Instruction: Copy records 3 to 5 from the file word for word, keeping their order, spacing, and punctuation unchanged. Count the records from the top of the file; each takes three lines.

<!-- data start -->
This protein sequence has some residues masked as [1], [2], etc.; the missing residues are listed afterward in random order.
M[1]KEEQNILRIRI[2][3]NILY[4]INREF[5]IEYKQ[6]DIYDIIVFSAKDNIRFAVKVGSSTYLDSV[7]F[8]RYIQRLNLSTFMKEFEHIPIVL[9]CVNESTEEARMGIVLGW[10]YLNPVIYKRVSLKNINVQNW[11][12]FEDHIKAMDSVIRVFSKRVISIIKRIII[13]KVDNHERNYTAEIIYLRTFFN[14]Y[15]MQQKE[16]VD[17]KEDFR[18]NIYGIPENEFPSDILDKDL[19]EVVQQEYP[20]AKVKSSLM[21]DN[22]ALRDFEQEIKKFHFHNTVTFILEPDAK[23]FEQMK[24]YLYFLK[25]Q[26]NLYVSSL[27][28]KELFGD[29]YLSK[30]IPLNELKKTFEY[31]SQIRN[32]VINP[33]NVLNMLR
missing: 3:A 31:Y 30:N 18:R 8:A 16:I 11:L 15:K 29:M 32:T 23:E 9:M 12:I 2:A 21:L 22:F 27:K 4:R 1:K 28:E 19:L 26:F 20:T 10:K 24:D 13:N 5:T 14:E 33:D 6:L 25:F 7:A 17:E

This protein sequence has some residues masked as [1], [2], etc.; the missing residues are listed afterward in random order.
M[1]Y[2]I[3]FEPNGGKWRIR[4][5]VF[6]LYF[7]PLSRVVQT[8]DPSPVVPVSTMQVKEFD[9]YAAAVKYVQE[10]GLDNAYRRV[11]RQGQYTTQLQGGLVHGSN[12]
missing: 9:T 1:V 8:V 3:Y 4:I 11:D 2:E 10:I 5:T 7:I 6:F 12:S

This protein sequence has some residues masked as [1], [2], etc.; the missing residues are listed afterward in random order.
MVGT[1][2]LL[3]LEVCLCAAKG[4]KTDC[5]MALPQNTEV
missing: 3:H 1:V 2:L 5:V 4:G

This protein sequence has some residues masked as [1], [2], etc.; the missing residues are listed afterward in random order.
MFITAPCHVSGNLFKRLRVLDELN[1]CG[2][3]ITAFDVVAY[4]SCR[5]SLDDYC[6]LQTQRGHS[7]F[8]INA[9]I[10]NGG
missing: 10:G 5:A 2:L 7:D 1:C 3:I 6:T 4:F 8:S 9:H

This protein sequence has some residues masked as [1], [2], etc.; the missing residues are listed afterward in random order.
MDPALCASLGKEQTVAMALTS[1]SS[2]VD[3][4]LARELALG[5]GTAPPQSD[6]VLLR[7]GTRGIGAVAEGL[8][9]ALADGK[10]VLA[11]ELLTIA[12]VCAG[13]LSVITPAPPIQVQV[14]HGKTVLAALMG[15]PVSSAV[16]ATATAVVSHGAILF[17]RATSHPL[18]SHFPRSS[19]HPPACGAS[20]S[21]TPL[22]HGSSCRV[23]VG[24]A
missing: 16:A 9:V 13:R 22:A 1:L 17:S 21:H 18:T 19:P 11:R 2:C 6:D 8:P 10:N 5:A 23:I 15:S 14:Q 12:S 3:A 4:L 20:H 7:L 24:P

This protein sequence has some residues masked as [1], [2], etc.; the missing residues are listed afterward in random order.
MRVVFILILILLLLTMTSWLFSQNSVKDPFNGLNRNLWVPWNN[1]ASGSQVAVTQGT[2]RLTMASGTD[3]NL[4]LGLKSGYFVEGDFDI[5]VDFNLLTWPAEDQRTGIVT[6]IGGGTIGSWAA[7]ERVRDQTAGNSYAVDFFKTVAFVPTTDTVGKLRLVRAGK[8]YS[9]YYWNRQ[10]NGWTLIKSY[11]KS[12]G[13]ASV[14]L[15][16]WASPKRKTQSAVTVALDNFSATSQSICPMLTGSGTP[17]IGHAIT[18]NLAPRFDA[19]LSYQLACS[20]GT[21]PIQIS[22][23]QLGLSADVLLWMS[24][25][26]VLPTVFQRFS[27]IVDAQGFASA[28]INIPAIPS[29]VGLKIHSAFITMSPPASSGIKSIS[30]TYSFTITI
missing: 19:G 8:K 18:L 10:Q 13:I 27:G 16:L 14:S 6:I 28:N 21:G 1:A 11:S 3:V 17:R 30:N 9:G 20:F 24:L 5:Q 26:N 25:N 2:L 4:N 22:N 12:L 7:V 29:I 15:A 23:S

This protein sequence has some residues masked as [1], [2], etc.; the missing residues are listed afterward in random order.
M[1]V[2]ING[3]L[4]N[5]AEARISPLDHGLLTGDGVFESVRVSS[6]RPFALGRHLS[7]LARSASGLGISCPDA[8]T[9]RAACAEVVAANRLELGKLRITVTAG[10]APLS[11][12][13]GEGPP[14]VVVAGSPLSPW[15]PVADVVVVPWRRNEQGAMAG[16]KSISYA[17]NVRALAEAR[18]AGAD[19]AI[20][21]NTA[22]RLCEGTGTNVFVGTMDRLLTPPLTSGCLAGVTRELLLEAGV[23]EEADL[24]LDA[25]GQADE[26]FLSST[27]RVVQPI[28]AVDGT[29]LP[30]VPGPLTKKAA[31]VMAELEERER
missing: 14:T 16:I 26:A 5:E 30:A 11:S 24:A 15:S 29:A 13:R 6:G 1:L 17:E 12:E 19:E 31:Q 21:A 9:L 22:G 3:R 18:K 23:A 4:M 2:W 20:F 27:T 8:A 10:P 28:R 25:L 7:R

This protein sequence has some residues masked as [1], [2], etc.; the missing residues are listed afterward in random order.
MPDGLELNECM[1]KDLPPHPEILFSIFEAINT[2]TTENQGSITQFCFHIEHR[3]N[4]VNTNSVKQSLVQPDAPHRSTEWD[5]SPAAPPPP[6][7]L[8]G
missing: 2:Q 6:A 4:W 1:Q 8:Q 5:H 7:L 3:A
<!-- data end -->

This protein sequence has some residues masked as [1], [2], etc.; the missing residues are listed afterward in random order.
MVGT[1][2]LL[3]LEVCLCAAKG[4]KTDC[5]MALPQNTEV
missing: 3:H 1:V 2:L 5:V 4:G

This protein sequence has some residues masked as [1], [2], etc.; the missing residues are listed afterward in random order.
MFITAPCHVSGNLFKRLRVLDELN[1]CG[2][3]ITAFDVVAY[4]SCR[5]SLDDYC[6]LQTQRGHS[7]F[8]INA[9]I[10]NGG
missing: 10:G 5:A 2:L 7:D 1:C 3:I 6:T 4:F 8:S 9:H

This protein sequence has some residues masked as [1], [2], etc.; the missing residues are listed afterward in random order.
MDPALCASLGKEQTVAMALTS[1]SS[2]VD[3][4]LARELALG[5]GTAPPQSD[6]VLLR[7]GTRGIGAVAEGL[8][9]ALADGK[10]VLA[11]ELLTIA[12]VCAG[13]LSVITPAPPIQVQV[14]HGKTVLAALMG[15]PVSSAV[16]ATATAVVSHGAILF[17]RATSHPL[18]SHFPRSS[19]HPPACGAS[20]S[21]TPL[22]HGSSCRV[23]VG[24]A
missing: 16:A 9:V 13:R 22:A 1:L 17:S 21:H 18:T 19:P 11:R 2:C 6:D 8:P 10:N 5:A 23:I 15:S 14:Q 12:S 3:A 4:L 20:H 7:L 24:P